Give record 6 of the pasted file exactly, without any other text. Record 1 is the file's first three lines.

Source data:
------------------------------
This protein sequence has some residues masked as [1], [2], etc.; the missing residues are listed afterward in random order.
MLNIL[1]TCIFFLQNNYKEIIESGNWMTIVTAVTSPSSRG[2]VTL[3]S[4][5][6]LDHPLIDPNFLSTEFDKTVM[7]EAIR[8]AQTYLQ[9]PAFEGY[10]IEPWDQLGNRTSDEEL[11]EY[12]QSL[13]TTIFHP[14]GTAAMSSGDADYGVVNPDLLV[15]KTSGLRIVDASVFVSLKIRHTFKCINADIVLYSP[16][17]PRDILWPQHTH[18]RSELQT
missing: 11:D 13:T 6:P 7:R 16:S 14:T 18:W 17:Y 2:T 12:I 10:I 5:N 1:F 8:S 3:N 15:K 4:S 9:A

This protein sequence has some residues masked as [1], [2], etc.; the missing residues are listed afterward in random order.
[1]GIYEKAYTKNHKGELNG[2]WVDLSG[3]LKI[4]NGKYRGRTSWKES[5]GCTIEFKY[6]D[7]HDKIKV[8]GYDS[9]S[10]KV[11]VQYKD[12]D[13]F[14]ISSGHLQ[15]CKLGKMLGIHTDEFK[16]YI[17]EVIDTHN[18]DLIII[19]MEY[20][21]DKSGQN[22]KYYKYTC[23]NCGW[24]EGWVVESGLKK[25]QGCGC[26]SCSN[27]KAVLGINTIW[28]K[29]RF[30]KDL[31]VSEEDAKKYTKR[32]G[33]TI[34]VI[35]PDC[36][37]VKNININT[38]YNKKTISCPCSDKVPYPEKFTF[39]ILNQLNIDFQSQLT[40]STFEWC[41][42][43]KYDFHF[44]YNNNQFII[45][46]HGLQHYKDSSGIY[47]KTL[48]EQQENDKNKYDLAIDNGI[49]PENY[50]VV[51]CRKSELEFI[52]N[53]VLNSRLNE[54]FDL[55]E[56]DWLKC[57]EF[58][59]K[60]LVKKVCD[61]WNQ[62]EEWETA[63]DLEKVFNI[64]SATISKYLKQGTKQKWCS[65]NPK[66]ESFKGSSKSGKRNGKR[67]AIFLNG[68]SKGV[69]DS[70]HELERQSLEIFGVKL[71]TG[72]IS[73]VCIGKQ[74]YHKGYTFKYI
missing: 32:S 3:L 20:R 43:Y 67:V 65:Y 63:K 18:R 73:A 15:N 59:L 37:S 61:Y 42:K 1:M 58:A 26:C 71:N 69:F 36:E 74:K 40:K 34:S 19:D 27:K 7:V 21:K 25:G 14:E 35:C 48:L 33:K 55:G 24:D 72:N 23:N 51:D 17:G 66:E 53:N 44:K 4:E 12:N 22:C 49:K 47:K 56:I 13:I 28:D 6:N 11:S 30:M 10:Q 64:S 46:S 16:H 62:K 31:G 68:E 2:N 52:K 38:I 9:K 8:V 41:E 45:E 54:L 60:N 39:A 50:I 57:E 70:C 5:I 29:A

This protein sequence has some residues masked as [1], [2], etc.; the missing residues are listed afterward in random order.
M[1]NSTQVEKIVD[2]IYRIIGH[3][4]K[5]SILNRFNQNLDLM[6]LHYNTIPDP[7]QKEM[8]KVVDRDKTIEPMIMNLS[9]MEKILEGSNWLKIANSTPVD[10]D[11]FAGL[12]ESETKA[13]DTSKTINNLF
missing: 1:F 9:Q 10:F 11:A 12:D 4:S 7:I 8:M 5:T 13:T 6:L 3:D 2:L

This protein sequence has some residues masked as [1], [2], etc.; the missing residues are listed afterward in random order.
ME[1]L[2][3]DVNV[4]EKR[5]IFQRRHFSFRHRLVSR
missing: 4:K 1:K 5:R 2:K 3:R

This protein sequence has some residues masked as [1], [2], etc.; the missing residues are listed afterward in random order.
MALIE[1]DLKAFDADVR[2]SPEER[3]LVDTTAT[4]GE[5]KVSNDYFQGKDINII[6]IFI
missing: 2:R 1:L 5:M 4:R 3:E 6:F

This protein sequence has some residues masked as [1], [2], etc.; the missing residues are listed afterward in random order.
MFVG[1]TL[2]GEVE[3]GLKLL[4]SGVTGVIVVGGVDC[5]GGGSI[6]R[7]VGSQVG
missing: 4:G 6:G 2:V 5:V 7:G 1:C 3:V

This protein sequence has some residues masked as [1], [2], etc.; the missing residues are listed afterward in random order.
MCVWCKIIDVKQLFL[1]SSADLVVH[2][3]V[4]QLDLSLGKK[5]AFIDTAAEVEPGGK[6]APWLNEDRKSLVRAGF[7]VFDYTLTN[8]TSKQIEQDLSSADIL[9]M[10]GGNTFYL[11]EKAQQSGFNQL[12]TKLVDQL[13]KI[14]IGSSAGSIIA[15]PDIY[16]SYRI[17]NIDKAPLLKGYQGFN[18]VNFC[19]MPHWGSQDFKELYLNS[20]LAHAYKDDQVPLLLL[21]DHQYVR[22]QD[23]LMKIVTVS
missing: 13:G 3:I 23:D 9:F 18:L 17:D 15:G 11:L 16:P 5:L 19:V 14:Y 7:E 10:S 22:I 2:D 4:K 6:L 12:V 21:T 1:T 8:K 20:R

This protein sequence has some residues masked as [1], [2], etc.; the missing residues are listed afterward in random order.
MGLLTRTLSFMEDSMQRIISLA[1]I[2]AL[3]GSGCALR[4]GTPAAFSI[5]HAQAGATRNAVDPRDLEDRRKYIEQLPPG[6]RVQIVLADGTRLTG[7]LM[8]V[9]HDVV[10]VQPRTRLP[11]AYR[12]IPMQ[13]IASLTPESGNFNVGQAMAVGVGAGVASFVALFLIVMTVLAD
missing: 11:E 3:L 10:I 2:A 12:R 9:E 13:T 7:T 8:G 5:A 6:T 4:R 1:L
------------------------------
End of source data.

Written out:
This protein sequence has some residues masked as [1], [2], etc.; the missing residues are listed afterward in random order.
MFVG[1]TL[2]GEVE[3]GLKLL[4]SGVTGVIVVGGVDC[5]GGGSI[6]R[7]VGSQVG
missing: 4:G 6:G 2:V 5:V 7:G 1:C 3:V